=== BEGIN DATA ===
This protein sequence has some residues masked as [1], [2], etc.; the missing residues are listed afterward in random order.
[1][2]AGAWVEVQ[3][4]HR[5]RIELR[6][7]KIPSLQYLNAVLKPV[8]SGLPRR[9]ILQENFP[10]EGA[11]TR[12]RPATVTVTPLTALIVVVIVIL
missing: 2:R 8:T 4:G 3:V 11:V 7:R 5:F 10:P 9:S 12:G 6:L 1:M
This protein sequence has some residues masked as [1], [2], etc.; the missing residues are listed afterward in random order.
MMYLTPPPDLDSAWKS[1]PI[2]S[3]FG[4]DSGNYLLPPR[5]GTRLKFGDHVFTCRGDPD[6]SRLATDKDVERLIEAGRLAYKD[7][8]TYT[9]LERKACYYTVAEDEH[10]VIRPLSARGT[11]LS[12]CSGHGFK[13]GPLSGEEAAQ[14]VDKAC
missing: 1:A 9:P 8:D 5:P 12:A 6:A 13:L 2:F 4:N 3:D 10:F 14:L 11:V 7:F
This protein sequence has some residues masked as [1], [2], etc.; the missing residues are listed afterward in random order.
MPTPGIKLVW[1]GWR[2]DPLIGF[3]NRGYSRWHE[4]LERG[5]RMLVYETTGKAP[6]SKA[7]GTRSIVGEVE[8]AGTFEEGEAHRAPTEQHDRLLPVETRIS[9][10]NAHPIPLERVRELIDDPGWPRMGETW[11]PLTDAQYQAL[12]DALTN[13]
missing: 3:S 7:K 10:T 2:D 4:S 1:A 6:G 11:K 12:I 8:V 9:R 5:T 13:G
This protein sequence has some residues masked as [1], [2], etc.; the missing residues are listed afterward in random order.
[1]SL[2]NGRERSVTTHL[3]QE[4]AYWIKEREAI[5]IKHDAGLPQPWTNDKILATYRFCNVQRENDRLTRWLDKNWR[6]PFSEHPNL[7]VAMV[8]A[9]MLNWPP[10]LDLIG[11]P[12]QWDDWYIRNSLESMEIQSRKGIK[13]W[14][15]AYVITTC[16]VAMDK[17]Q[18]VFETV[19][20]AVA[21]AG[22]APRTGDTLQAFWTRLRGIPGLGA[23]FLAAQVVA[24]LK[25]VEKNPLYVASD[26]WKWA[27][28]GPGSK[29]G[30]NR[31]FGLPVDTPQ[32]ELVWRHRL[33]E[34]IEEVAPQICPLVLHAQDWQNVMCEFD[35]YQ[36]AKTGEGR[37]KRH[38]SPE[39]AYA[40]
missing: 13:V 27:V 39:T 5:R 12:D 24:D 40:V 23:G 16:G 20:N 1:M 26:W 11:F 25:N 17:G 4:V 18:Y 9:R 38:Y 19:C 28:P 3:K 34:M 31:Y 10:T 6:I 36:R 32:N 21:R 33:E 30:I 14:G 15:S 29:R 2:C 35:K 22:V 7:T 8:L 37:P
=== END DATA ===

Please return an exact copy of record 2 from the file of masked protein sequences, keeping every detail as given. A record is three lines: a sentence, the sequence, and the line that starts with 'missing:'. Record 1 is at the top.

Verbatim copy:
This protein sequence has some residues masked as [1], [2], etc.; the missing residues are listed afterward in random order.
MMYLTPPPDLDSAWKS[1]PI[2]S[3]FG[4]DSGNYLLPPR[5]GTRLKFGDHVFTCRGDPD[6]SRLATDKDVERLIEAGRLAYKD[7][8]TYT[9]LERKACYYTVAEDEH[10]VIRPLSARGT[11]LS[12]CSGHGFK[13]GPLSGEEAAQ[14]VDKAC
missing: 1:A 9:P 8:D 5:P 12:A 6:A 13:L 2:F 4:N 3:D 10:F 14:L 11:V 7:F